President TrumpDonald John TrumpUS reimposes UN sanctions on Iran amid increasing tensions Jeff Flake: Republicans ‘should hold the same position’ on SCOTUS vacancy as 2016 Trump supporters chant ‘Fill that seat’ at North Carolina rally MORE’s handling of the coronavirus pandemic is the target of a new ad set to launch in the battleground states of Nevada and North Carolina that accuses the president of lying about the virus based on recordings released of his interviews earlier this year with Bob Woodward.
Democratic super PAC MeidasTouch’s 60-second ad, exclusively shared with The Hill on Sunday, hits Trump over his conflicting public and private comments about the coronavirus.
“He lied. People died,” the narrator of the ad says.
The ad is backed by a six-figure TV buy in North Carolina and Nevada. Trump carried North Carolina in 2016; he lost Nevada to then-Democratic candidate Hillary ClintonHillary Diane Rodham ClintonJeff Flake: Republicans ‘should hold the same position’ on SCOTUS vacancy as 2016 Momentum growing among Republicans for Supreme Court vote before Election Day Warning signs flash for Lindsey Graham in South Carolina MORE.
Recent polls have shown a tight race in North Carolina between Trump and Democratic presidential nominee Joe BidenJoe BidenMomentum growing among Republicans for Supreme Court vote before Election Day Trump expects to nominate woman to replace Ginsburg next week Video of Lindsey Graham arguing against nominating a Supreme Court justice in an election year goes viral MORE. Other polls have shown Biden leading Trump in Nevada.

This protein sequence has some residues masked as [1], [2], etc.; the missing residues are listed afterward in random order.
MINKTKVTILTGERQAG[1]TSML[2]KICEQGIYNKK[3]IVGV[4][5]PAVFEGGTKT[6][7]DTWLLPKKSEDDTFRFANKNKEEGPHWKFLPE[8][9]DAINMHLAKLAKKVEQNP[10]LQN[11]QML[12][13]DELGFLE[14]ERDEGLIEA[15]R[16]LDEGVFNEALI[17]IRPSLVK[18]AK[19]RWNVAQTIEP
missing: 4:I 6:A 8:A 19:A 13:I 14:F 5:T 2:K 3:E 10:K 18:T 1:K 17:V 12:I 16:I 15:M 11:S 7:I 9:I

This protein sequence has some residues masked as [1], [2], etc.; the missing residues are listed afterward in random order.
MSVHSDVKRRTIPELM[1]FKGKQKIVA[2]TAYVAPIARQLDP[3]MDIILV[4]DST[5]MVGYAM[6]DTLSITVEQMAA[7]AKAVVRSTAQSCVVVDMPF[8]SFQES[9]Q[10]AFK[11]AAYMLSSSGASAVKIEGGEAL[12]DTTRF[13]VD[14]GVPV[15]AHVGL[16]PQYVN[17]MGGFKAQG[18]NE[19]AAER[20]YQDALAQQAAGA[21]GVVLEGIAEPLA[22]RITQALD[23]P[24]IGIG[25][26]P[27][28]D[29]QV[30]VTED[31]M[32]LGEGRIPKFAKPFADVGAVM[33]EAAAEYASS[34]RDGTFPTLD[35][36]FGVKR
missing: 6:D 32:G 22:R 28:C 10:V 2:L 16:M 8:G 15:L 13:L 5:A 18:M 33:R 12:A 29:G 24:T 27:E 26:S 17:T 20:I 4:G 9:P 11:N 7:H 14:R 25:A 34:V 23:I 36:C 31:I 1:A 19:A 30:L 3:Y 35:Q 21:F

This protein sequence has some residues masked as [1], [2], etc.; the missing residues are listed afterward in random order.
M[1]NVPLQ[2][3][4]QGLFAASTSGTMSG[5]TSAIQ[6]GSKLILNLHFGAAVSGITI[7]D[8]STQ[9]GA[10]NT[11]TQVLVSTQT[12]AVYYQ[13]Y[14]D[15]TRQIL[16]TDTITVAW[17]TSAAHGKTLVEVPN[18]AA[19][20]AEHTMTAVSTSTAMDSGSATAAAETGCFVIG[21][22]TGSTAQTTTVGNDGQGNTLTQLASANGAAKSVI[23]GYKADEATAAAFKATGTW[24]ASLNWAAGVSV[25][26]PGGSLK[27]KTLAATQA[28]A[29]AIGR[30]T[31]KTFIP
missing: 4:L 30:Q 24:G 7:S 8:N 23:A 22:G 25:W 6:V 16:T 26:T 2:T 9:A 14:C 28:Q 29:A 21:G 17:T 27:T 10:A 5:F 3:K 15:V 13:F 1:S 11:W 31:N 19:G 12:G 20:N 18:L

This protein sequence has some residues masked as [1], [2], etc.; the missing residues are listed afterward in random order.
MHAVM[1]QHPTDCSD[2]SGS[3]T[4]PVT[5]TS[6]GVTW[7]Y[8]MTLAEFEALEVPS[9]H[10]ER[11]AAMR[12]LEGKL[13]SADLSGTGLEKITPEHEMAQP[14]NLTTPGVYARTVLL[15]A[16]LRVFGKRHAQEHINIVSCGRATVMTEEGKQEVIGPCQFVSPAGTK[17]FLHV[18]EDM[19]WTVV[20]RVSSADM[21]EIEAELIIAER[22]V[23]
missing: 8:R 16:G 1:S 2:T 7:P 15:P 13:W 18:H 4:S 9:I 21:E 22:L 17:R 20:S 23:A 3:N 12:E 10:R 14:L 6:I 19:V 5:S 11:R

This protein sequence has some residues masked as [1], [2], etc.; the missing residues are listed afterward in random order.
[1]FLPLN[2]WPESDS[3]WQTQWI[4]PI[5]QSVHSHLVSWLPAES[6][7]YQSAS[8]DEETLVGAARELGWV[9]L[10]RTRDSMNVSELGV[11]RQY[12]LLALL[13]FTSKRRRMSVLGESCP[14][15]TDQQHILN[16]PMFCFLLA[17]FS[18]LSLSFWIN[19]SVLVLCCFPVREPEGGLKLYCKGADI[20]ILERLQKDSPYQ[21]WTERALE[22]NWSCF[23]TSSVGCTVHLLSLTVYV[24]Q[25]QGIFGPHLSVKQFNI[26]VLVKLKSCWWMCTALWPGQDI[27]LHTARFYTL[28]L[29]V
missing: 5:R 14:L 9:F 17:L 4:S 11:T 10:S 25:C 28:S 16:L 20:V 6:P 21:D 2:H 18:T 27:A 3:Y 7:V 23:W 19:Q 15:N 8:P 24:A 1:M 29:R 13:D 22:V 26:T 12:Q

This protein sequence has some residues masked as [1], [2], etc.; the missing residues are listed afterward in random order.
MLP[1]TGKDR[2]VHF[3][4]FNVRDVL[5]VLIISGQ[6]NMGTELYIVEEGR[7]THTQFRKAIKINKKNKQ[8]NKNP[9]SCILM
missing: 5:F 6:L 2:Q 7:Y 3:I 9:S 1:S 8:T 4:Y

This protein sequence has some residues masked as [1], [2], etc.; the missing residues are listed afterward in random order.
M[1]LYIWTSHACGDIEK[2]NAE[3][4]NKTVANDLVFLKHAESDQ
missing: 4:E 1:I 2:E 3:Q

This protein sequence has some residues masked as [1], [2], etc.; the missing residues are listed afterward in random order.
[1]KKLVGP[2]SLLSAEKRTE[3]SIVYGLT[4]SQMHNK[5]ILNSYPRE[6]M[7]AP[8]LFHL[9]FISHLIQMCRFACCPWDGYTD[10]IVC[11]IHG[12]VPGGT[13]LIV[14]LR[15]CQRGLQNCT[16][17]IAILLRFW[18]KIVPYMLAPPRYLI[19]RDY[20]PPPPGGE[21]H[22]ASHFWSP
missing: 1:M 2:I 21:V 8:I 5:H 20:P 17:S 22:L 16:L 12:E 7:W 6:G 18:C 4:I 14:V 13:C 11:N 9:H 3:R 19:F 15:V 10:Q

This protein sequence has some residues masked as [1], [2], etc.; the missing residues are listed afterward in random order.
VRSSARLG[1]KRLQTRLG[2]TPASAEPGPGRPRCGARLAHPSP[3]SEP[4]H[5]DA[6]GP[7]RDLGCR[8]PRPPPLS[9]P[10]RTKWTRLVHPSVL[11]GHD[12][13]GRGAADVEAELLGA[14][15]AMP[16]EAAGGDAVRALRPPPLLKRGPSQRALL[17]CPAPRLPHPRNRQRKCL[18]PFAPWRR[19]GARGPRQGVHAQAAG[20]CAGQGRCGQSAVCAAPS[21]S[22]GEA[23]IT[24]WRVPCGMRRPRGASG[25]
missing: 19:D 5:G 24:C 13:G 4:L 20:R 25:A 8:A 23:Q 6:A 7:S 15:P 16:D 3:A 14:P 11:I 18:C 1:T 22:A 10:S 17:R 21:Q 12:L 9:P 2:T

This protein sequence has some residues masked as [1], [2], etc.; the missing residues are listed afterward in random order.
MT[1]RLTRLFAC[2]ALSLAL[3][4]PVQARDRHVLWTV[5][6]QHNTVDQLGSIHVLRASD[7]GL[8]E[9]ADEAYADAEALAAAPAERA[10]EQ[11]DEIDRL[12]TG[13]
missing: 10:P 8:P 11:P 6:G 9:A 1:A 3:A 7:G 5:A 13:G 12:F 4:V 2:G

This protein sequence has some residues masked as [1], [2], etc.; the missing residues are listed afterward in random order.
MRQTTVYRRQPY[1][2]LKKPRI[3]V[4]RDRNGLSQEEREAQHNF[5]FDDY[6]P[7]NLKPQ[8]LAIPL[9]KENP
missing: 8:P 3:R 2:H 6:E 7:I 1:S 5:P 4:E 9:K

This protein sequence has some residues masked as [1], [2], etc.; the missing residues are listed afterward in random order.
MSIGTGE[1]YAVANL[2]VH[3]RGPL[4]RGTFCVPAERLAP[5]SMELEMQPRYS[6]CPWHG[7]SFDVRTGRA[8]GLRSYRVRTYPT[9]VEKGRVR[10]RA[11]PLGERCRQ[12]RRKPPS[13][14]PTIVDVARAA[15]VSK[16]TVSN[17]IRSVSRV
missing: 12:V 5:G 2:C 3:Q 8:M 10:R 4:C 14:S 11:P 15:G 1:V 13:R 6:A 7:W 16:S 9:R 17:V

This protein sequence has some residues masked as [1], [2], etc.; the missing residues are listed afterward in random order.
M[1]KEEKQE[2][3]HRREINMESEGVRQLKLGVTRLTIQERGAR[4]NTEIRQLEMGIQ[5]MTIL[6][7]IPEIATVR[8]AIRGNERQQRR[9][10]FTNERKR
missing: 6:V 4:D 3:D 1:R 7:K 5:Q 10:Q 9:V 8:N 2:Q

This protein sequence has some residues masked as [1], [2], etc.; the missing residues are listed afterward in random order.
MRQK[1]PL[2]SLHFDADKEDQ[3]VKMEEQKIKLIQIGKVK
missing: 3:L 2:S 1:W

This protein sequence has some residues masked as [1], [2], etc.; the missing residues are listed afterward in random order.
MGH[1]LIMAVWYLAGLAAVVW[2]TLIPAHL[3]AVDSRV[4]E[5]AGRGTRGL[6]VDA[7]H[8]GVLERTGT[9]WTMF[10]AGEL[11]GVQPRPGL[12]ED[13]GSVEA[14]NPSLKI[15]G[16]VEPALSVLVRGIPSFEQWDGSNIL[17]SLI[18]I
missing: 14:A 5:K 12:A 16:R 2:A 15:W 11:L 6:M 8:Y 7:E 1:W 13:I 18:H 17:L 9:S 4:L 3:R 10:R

The ad cuts clips of what Trump said publicly about the virus with recordings of his interviews with Woodward for his new book “Rage,” in which the president acknowledged the threat of the virus and that he was downplaying its threat to the nation.
“The facts are clear: Donald Trump’s intentional effort to suppress critical information about the disproportionate dangers of COVID-19 has now killed over 200,000 Americans. The families of the deceased Americans will never be the same, and the President is directly responsible,” said Brett Meiselas, one of the founders of the PAC.
“We are excited to double down on our investments in providing air cover in key battleground states to continue exposing Donald Trump as an unparalleled and irredeemable cancer on America,” he added.
After recordings of Woodward’s interviews with Trump were released earlier this month, the president told reporters that “perhaps” he misled the public to “reduce panic.”
“If you said in order to reduce panic, perhaps that’s so,” he said.
“The fact is I’m a cheerleader for this country. I love our country,” Trump continued. “I don’t want people to be frightened. I don’t want to create panic, as you say, and certainly I’m not going to drive this country or the world into a frenzy.”
A spokesperson for the Trump campaign was not immediately available for comment.